your observation is true, but i made the mistake. ascii doesnt include high chars at all. try with latin1 and "ş" and youll see using default constructor it produces "s", using other constructor and giving replacementfallback, it produces "?" – TakeMeAsAGuest Apr 10 '11 at 10:44

Interestingly, the mono runtime doesn't seem to include that behaviour:

// Get the number of bytes needed to encode a character buffer.
public override int GetByteCount (char[] chars, int index, int count)
{
    if (chars == null) {
        throw new ArgumentNullException ("chars");
    }
    if (index < 0 || index > chars.Length) {
        throw new ArgumentOutOfRangeException ("index", _("ArgRange_Array"));
    }
    if (count < 0 || count > (chars.Length - index)) {
        throw new ArgumentOutOfRangeException ("count", _("ArgRange_Array"));
    }
    return count;
}

// Convenience wrappers for "GetByteCount".
public override int GetByteCount (String chars)
{
    if (chars == null) {
        throw new ArgumentNullException ("chars");
    }
    return chars.Length;
}

and further down

[CLSCompliantAttribute(false)]
[ComVisible (false)]
public unsafe override int GetByteCount (char *chars, int count)
{
    return count;
}
share|improve this answer
    
someone could break their implementation providing a custom fallback. but i prefer this implementation over .net framework because i suspect if any body in whole world wrote a custom fallback and a customfallback for a single byte encoding and a custom fallback for a single byte encoding which produces more then 1 byte for single char – TakeMeAsAGuest Apr 10 '11 at 11:51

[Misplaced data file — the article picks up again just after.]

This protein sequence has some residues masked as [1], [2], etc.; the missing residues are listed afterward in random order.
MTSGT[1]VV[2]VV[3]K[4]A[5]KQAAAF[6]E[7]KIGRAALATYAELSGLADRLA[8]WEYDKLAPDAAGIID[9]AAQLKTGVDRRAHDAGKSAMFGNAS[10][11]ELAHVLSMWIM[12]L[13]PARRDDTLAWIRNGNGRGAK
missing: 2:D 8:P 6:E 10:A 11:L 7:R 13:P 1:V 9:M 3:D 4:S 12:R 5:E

It seems @Margus just posted a nice tidbit about this – sehe Apr 10 '11 at 12:12

For a multibyte character encoding like UTF8, this method makes sense, because characters are stored in with 1 - 6 bytes. I imagine, that method also applies for a fixed size encoding like ASCII, where every character is stored with 7 bits. In actual implementation however, "aaaaaaaa" would be 8 bytes, as characters in ASCII are stored in 1 byte (8 bits), so lenght hack would work in best case scenario.

Previous versions of .NET Framework allowed spoofing by ignoring the 8th bit. The current version has been changed so that non-ASCII code points fall back during the decoding of bytes.
Source: MSDN

I understand your question as : Does worst case scenario exist for lenght hack?

        Encoding ae = Encoding.GetEncoding(
              "us-ascii",
              new EncoderReplacementFallback("[lol]"),
              new DecoderReplacementFallback("[you broke Me]"));

        Console.WriteLine(ae.GetByteCount("õäöü"));

This will return 20 as string "õäöü" contains 4 characters, that all are off "us-ascii" character set limits ( U+0000 to U+007F.), so after encoder, the text will be "[lol][lol][lol][lol]".

share|improve this answer
    
im aware of that, we are talking about frameworks own fallbacks which is used in %99.999 case i believe – TakeMeAsAGuest Apr 10 '11 at 11:01

Your Answer

 
discard

By posting your answer, you agree to the privacy policy and terms of service.

Not the answer you're looking for? Browse other questions tagged or ask your own question.